“I love riding bikes.”
So proclaimed one James Hart School sixth grader as he and his classmates headed out on a ride during physical education class on Oct. 19.
The task set by teacher Matt Somodi was to practice shifting, first to the highest gear, then to the lowest. Somodi and fellow teacher Carey Sullivan watched the students pass them by, checking the chain position of each bike and offering suggestions.
The ride was part of the school’s new biking program, made possible by a grant from Outride, a nonprofit organization created by the founder of the Specialized bike company. The organization’s mission, according to its website, is “to increase access to cycling for young people so that every kid can experience the freedom, joy and community that riding a bike can provide.”
Somodi identifies with that mission.
“I love biking,” he said, noting that he knew from experience how riding could improve well being, physically and emotionally. That’s what Outride’s research has found, too, he said.
He applied for the Outride grant after hearing about it from the coach of his daughter’s bike team. Somodi was invited by the company to travel to its headquarters for training before starting the program.
In addition to training and a curriculum to follow, the Outride grant provided James Hart with 30 bikes worth about $1,000 each and 30 helmets at about $100 each. The school’s contribution was a pledge to spend about $50 per bike per year for the three-year duration of the program.
Somodi said the curriculum was a great resource for introducing cycling to the students. He and Sullivan estimated as many as 15% of their students are novice cyclists. A small percentage have experience and knowledge about riding safely.
“I would say 50% are uneasy,” Sullivan said.
“This program is to get kids to be road ready,” Somodi said. “We want them to get out, enjoy biking and be safe on the road.”
To achieve that goal, they start with the basics, spending several class periods getting students matched with bikes and helmets that fit well, going over how bikes work, how to shift, how to brake and how to turn. Classes started in the H-F Sports Complex but have moved outdoors. On Oct. 19, the students ended the class with a trip around the building to practice shifting and turning.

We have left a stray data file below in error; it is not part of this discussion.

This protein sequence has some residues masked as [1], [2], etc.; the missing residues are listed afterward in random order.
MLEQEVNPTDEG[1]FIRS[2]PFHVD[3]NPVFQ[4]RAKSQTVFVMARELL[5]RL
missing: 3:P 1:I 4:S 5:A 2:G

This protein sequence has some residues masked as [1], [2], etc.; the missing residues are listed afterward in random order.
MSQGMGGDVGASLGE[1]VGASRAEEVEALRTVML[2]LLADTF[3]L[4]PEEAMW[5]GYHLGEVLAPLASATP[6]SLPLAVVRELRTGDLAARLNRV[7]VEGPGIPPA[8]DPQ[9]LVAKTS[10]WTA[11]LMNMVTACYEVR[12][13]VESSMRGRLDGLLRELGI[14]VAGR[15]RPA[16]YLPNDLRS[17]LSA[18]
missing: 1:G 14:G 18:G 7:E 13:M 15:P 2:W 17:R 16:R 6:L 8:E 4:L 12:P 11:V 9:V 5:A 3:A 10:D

During that class, the terrain was damp from drizzle earlier in the morning, so the teachers explained the importance of leaving more room between riders to account for longer stopping times. They advised students to communicate with each other verbally to help prevent collisions.
And he advised the experienced students to be kind to others who might struggle with the activity.
“We’re all learning at different paces,” he said to the students. “Some of us have a history of biking, some don’t.”
Somodi and Sullivan said they have received great support for the new program from the district administration and their colleagues at James Hart. Everyone pitched in to make things work, they said.
They also expressed gratitude to the staff at GoodSpeed Cycles in Homewood. The bike shop has provided support so far in the form of building the majority of the new bikes and has agreed to do maintenance at a rate the program can afford.
Steve Buchtel of GoodSpeed said there’s a business case for helping kids become future riders and customers, but the staff also shares the belief that cycling helps kids and helps the community.
“We’re energized by programs like Matt’s and the All Kids Bike program at Willow,” Buchtel said. “We all believe that more people riding bikes raises their quality of life, but also everyone else’s as well. Imagine the community where most people benefit from improved mood, lower stress levels, more focus and a greater sense of optimism because cycling is prevalent, convenient and safe.”
Somodi said he is seeing the results he’d hoped he’d see in the students. They seem excited about riding. Even with the dreary weather on Oct. 19, none of the students complained. They rode.
He told a story he found encouraging about encountering several students after school who were practicing their riding. Before they saw him, one of them said, “I can’t wait to show Somodi my wheelie.”
“I think (the program) has definitely sparked some interest,” he said.